WACC condemns the callous brutality that caused the death of George Floyd and led to the growing waves of civil unrest in the USA. WACC is dismayed by the disproportionate...
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At a time when the world is rightly focused on the coronavirus pandemic and its long-term consequences, under-reported news includes how far down the road we are (or not) toward...
International public service media from G-7 countries have reported “strong audience increases” since the Covid-19 pandemic, which they interpret as a show of confidence for the “reliable and independent information” they deliver on multiple communication platforms, in a variety of languages, on all continents.
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It’s a familiar story. Toe the government line – any government – and survive. Criticize the government, or its cronies, or policies that benefit the few rather than the majority, and risk censure or worse.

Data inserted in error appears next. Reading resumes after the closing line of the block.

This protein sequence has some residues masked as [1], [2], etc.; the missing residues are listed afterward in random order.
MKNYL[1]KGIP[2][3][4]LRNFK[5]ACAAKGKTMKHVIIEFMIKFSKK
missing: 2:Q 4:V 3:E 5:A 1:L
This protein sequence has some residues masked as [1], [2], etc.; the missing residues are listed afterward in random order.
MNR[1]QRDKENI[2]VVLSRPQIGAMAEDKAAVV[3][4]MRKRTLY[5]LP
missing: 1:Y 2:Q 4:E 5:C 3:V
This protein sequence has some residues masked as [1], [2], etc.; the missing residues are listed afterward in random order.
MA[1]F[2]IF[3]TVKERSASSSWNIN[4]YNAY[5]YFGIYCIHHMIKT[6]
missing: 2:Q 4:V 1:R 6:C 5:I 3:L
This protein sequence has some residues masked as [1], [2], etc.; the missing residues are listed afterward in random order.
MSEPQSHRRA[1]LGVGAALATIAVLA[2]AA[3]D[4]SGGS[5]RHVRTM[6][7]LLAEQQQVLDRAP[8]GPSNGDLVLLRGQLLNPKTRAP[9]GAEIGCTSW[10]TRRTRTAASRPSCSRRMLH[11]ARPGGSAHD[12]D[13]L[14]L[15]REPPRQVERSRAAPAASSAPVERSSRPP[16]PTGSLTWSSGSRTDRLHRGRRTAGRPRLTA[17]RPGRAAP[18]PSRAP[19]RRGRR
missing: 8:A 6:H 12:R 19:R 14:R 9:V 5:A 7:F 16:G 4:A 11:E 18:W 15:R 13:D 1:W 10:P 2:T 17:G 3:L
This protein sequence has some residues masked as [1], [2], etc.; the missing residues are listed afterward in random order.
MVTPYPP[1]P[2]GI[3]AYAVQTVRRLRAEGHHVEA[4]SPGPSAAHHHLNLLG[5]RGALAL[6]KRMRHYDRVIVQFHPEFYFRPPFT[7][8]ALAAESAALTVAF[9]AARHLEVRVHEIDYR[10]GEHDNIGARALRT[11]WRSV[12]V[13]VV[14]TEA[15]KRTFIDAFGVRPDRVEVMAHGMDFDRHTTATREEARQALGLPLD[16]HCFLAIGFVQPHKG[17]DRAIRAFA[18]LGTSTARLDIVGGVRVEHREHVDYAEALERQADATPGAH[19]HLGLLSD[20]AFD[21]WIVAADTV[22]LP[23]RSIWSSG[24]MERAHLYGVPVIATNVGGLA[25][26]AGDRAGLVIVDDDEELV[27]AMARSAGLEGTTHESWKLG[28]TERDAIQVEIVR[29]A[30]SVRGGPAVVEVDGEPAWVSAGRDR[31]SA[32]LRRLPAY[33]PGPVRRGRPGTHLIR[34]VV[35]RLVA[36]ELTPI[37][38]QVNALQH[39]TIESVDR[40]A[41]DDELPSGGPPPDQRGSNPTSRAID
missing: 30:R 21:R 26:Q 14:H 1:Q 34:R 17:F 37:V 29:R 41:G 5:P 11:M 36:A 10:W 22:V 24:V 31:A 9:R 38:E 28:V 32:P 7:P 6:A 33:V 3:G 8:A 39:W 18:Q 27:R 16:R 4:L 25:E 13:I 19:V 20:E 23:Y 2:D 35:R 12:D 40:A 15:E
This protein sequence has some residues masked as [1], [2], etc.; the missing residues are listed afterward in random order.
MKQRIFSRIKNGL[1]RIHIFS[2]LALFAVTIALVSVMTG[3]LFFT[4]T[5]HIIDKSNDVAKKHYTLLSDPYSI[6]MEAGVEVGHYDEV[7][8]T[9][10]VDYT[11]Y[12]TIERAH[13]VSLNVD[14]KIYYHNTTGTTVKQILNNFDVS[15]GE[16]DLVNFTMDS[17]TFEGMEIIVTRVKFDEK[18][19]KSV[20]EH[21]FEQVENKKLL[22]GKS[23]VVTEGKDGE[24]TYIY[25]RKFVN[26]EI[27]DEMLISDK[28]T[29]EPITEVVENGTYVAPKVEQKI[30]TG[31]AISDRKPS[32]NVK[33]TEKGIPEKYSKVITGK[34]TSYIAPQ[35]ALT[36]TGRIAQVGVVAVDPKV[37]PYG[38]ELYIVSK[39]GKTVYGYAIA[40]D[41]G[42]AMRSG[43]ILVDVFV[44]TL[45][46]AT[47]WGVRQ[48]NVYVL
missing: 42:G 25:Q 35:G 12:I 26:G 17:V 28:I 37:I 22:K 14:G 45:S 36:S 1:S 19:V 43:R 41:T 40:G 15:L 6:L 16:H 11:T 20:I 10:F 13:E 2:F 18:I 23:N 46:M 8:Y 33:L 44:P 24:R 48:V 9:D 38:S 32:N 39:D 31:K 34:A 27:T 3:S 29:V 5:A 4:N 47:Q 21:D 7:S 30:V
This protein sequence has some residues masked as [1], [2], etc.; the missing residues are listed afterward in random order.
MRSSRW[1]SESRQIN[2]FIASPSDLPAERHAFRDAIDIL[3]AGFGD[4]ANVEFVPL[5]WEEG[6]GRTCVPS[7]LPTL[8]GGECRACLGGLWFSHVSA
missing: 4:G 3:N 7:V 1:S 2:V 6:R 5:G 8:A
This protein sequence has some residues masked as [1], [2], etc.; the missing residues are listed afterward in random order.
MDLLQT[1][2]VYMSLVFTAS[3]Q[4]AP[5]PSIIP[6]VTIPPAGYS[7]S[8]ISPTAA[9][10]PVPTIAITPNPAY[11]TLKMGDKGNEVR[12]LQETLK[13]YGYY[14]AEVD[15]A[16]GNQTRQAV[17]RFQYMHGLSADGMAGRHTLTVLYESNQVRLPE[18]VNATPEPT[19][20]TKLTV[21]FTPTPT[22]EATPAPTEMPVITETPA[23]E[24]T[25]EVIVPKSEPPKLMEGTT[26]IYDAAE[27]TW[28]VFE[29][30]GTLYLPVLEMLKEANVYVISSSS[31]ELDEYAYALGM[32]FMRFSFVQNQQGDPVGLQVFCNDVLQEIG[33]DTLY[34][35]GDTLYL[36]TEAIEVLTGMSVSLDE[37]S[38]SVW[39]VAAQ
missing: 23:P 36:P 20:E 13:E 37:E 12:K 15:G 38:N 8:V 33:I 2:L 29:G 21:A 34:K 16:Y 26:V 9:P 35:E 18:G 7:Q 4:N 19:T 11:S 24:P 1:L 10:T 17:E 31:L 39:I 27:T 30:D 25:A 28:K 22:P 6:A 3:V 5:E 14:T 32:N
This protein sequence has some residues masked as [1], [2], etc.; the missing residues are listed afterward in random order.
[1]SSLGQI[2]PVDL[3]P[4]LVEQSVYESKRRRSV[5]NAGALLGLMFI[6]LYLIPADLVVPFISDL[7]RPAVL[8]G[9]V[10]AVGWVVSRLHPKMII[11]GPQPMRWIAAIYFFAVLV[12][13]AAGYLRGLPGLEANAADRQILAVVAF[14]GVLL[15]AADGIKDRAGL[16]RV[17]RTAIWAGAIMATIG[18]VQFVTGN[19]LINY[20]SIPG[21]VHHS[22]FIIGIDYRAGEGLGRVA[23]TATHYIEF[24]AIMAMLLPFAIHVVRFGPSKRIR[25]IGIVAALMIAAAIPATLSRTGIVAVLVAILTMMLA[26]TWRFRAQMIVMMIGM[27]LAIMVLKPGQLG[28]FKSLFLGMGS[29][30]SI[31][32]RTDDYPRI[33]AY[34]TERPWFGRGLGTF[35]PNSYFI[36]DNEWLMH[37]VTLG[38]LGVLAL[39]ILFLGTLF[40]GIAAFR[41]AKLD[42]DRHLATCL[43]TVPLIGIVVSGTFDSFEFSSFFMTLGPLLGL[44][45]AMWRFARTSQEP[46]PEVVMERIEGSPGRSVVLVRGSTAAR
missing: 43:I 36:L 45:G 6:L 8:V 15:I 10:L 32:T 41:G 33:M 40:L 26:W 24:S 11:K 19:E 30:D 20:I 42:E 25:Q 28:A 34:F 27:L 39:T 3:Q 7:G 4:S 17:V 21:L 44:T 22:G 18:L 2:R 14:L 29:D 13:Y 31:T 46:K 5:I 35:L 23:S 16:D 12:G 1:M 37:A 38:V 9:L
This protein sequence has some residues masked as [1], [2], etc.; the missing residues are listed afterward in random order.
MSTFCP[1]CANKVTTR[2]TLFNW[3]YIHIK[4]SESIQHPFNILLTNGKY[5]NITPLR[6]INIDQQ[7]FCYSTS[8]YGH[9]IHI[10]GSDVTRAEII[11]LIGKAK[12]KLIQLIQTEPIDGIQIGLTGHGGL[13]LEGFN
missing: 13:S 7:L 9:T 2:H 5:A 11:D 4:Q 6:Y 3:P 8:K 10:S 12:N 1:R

Investigative journalism examines questions of public interest: crime and corruption, certainly, but also deceit and failure. Fair and balanced coverage of issues that impact ordinary people distinguishes good journalism from bad journalism, genuine news from fake news.
Indigenous peoples are “not mere victims of climate change,” asserts researcher and conservation biologist Gleb Raygorodetsky in Why traditional knowledge holds the key to climate change, one of the articles in the latest issue of Media Development, WACC Global’s international quarterly journal. The issue explores the theme, Traditional Knowledge and Climate Change: Bridging the Gap.
What does it mean to be human in the digital age? What do advances in communication technology mean for communication rights and other human rights? “Do we live in a ‘post‐truth’ era?”